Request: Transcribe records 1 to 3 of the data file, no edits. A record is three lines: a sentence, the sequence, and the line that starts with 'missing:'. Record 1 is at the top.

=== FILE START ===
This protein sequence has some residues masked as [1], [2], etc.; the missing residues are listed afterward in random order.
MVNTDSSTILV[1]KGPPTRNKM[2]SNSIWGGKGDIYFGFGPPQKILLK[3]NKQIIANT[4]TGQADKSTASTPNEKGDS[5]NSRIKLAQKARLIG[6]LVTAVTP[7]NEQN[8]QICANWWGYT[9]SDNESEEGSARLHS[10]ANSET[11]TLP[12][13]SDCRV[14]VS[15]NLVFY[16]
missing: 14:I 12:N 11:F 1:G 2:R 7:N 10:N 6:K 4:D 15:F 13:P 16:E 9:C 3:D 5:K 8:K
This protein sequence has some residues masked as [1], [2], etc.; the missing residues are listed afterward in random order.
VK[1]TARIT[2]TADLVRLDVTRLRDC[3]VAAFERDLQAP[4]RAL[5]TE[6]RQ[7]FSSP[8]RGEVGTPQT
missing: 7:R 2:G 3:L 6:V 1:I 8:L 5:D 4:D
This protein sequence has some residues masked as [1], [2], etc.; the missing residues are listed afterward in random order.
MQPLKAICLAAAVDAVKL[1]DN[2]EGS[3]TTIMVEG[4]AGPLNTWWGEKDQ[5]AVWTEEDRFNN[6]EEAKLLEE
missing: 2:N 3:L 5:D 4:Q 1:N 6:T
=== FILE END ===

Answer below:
This protein sequence has some residues masked as [1], [2], etc.; the missing residues are listed afterward in random order.
MVNTDSSTILV[1]KGPPTRNKM[2]SNSIWGGKGDIYFGFGPPQKILLK[3]NKQIIANT[4]TGQADKSTASTPNEKGDS[5]NSRIKLAQKARLIG[6]LVTAVTP[7]NEQN[8]QICANWWGYT[9]SDNESEEGSARLHS[10]ANSET[11]TLP[12][13]SDCRV[14]VS[15]NLVFY[16]
missing: 14:I 12:N 11:F 1:G 2:R 7:N 10:N 6:K 4:D 15:F 13:P 16:E 9:C 3:D 5:K 8:K
This protein sequence has some residues masked as [1], [2], etc.; the missing residues are listed afterward in random order.
VK[1]TARIT[2]TADLVRLDVTRLRDC[3]VAAFERDLQAP[4]RAL[5]TE[6]RQ[7]FSSP[8]RGEVGTPQT
missing: 7:R 2:G 3:L 6:V 1:I 8:L 5:D 4:D
This protein sequence has some residues masked as [1], [2], etc.; the missing residues are listed afterward in random order.
MQPLKAICLAAAVDAVKL[1]DN[2]EGS[3]TTIMVEG[4]AGPLNTWWGEKDQ[5]AVWTEEDRFNN[6]EEAKLLEE
missing: 2:N 3:L 5:D 4:Q 1:N 6:T